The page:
Talking Points:

- The remainder of this week brings some interesting push points for the U.S. Dollar, with today at 2PM ET bringing the release of FOMC minutes from the September rate decision. On Friday, we get CPI and Advance Retail Sales, and each of these outlays can provoke or propel the U.S. Dollar.

- The Greenback has turned lower after last Friday’s NFP report saw USD run into a heavy zone of resistance.

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Today at 2PM brings the release of FOMC minutes from the bank’s September rate decision. The September rate decision was an interesting outlay from the Fed: This is when the bank announced that they would soon begin balance sheet reduction; but the part that probably caught most off-guard was just how hawkish they were pertaining to rate hikes to the end of this year and next. The Fed laid the groundwork for another rate move in December, and the dot plot matrix indicated that the median expectation at the bank is for another three rate hikes next year in 2018; followed by two in 2019 and one in 2020.

While the expectation of four hikes going out to the end of next year wasn’t necessarily anything new, as this was previously forecasted by the Fed; the fact that the bank continues to remain hawkish even in-light of a slowdown in US data, particularly around inflation, likely caught many by surprise. This brought in a quick move of USD strength as DXY tested a key area of near-term resistance that had been set earlier in September. There was still some skepticism, however, as the Dollar turned-lower off of that resistance level around 92.67.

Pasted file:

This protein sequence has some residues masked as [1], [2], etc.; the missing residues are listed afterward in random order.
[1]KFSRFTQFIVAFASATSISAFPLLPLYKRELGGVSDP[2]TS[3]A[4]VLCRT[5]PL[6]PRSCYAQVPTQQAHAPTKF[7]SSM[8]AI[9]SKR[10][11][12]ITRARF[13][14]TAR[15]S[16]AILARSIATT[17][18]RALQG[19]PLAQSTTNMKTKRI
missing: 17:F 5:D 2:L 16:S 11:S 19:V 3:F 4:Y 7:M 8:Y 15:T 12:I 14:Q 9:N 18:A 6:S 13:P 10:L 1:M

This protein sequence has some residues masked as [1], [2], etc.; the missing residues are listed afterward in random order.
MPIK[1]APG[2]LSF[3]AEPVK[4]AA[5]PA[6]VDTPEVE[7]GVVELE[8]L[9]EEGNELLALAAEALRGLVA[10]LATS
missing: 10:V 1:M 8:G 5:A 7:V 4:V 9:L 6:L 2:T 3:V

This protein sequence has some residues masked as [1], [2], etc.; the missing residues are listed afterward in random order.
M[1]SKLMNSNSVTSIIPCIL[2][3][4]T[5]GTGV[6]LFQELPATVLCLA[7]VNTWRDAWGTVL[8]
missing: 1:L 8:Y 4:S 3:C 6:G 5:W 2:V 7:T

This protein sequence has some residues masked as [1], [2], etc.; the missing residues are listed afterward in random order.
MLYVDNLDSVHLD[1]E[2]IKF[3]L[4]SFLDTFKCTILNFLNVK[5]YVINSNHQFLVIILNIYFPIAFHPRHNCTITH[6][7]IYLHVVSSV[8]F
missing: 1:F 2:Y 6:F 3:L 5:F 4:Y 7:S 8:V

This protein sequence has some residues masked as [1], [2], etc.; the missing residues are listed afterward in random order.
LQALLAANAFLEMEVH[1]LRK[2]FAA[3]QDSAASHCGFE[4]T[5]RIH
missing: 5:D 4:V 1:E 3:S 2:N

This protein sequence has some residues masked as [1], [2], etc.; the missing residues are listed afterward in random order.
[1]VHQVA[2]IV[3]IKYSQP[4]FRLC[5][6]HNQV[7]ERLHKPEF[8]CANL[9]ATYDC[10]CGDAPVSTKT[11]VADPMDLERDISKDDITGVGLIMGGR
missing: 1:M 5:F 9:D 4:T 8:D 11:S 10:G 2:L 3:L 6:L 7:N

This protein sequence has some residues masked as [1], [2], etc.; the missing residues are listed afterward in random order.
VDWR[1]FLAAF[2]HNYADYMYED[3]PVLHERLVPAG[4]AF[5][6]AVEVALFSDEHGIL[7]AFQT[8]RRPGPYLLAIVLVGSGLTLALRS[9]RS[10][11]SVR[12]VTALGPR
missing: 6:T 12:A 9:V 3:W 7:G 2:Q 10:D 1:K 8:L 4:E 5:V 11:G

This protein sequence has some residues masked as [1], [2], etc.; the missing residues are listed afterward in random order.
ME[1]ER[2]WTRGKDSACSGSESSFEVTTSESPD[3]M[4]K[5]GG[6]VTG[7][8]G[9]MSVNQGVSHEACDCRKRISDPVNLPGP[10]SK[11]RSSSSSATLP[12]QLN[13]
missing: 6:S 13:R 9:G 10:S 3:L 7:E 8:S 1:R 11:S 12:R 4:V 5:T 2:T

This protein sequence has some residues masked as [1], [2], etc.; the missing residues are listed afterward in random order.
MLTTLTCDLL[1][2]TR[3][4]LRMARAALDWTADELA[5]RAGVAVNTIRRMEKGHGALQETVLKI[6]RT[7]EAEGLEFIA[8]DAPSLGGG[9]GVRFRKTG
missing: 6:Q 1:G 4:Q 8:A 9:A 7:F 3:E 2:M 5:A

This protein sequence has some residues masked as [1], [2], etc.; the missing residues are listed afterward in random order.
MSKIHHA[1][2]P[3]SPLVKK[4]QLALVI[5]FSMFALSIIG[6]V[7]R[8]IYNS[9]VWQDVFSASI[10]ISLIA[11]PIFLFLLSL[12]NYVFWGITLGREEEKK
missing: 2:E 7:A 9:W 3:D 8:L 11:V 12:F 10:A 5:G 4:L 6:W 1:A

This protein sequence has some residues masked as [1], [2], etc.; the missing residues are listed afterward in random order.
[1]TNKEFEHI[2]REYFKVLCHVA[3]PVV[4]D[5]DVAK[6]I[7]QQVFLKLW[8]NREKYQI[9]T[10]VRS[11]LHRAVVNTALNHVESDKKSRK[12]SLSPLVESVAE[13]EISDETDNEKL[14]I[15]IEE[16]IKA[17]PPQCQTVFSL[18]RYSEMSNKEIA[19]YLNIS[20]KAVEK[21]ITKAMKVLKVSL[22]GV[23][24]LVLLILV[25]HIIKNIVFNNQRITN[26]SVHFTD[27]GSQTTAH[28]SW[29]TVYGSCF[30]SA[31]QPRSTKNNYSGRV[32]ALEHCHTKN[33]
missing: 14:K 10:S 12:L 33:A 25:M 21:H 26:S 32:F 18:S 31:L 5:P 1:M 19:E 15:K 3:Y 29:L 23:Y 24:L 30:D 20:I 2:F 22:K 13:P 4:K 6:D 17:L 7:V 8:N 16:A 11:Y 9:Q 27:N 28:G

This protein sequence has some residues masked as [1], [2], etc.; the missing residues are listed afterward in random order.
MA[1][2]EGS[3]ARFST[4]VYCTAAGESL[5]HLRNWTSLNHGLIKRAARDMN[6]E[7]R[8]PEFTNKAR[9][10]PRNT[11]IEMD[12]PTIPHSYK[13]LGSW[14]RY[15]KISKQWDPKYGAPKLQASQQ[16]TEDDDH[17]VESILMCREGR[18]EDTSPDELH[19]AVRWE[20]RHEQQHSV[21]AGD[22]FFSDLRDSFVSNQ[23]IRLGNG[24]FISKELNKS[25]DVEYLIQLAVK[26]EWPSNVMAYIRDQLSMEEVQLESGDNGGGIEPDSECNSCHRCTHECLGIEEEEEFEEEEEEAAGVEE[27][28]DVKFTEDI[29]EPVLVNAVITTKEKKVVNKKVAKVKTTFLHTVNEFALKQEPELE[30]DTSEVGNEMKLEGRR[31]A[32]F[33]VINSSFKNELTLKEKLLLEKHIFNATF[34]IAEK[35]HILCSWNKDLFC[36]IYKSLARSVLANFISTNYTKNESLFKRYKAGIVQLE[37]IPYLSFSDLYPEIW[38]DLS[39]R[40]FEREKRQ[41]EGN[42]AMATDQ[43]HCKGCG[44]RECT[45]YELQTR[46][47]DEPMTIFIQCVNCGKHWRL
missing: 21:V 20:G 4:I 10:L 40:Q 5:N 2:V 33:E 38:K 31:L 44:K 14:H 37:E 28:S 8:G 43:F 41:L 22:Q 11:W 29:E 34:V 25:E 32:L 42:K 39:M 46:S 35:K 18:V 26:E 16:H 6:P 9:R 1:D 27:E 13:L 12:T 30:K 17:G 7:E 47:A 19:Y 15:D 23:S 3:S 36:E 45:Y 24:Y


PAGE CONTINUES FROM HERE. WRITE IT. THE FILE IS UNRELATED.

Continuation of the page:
U.S. Dollar via ‘DXY’ Hourly: FOMC-Fueled USD (Blue) into Resistance, Higher-Low (in Green)

USD Strategy Against Euro, Yen Ahead of FOMC Minutes, CPI

Chart prepared by James Stanley

Not more than one week later, Fed Chair Janet Yellen was giving a speech in which she mentioned that inflation below the Fed’s 2% goal would not necessarily be a hindrance to additional rate hikes. This gave another boost to the Greenback, and DXY moved up to test another level of resistance around 93.63. That move is indicated in Green on the below chart, and after setting another higher-low shortly after that resistance test, bulls took over to drive prices-higher. Eventually, price action trickled towards the longer-term zone of resistance in DXY that runs from 94.08-94.30.

It was during last Friday’s NFP report that this theme became a bit more interesting, as an abysmal print of -33k dented that optimism that was driving the Dollar higher. Sure, the Fed might be willing to hike rates with persistently low inflation, but are they really going to take that leap of faith if they’re seeing lackluster inflation AND employment growth? On the other hand, many were discounting that NFP print given that Hurricanes Irma and Harvey had sent large chunks of the U.S. economy into standstill during the month; and the wage growth that was seen in that report was rather brisk with Average Hourly earnings growing by 2.9%.